This feeling was intensified by an incident—in itself far from unwelcome—which had occurred about three months after Ralph's death. Her lawyers had written to say that the sum of a hundred thousand dollars had been paid over to Marvell's estate by the Apex Consolidation Company; and as Marvell had left a will bequeathing everything he possessed to his son, this unexpected windfall handsomely increased Paul's patrimony. Undine had never relinquished her claim on her child; she had merely, by the advice of her lawyers, waived the assertion of her right for a few months after Marvell's death, with the express stipulation that her doing so was only a temporary concession to the feelings of her husband's family; and she had held out against all attempts to induce her to surrender Paul permanently. Before her marriage she had somewhat conspicuously adopted her husband's creed, and the Dagonets, picturing Paul as the prey of the Jesuits, had made the mistake of appealing to the courts for his custody. This had confirmed Undine's resistance, and her determination to keep the child. The case had been decided in her favour, and she had thereupon demanded, and obtained, an allowance of five thousand dollars, to be devoted to the bringing up and education of her son. This sum, added to what Mr. Spragg had agreed to give her, made up an income which had appreciably bettered her position, and justified Madame de Trezac's discreet allusions to her wealth. Nevertheless, it was one of the facts about which she least liked to think when any chance allusion evoked Ralph's image. The money was hers, of course; she had a right to it, and she was an ardent believer in "rights." But she wished she could have got it in some other way—she hated the thought of it as one more instance of the perverseness with which things she was entitled to always came to her as if they had been stolen.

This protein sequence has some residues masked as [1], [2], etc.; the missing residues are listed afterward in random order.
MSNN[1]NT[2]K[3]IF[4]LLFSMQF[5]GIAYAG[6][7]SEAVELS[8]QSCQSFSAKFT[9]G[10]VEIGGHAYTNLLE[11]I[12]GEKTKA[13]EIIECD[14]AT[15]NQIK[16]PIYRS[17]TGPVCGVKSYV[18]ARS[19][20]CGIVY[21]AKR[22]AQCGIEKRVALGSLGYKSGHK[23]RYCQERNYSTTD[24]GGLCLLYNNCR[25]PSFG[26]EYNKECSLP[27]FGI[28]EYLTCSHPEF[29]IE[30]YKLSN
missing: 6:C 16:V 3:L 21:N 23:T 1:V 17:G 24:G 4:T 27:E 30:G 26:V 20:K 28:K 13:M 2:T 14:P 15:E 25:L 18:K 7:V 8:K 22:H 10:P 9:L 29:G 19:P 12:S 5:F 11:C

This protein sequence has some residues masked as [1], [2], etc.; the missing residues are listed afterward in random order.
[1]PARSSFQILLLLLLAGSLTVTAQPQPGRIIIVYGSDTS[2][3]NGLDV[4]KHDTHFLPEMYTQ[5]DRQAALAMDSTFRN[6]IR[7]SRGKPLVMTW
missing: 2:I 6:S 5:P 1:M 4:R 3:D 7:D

The approach of summer, and the culmination of the Paris season, swept aside such thoughts. The Countess Raymond de Chelles, contrasting her situation with that of Mrs. Undine Marvell, and the fulness and animation of her new life with the vacant dissatisfied days which had followed on her return from Dakota, forgot the smallness of her apartment, the inconvenient proximity of Paul and his nurse, the interminable round of visits with her mother-in-law, and the long dinners in the solemn hotels of all the family connection. The world was radiant, the lights were lit, the music playing; she was still young, and better-looking than ever, with a Countess's coronet, a famous chateau and a handsome and popular husband who adored her. And then suddenly the lights went out and the music stopped when one day Raymond, putting his arm about her, said in his tenderest tones: "And now, my dear, the world's had you long enough and it's my turn. What do you say to going down to Saint Desert?"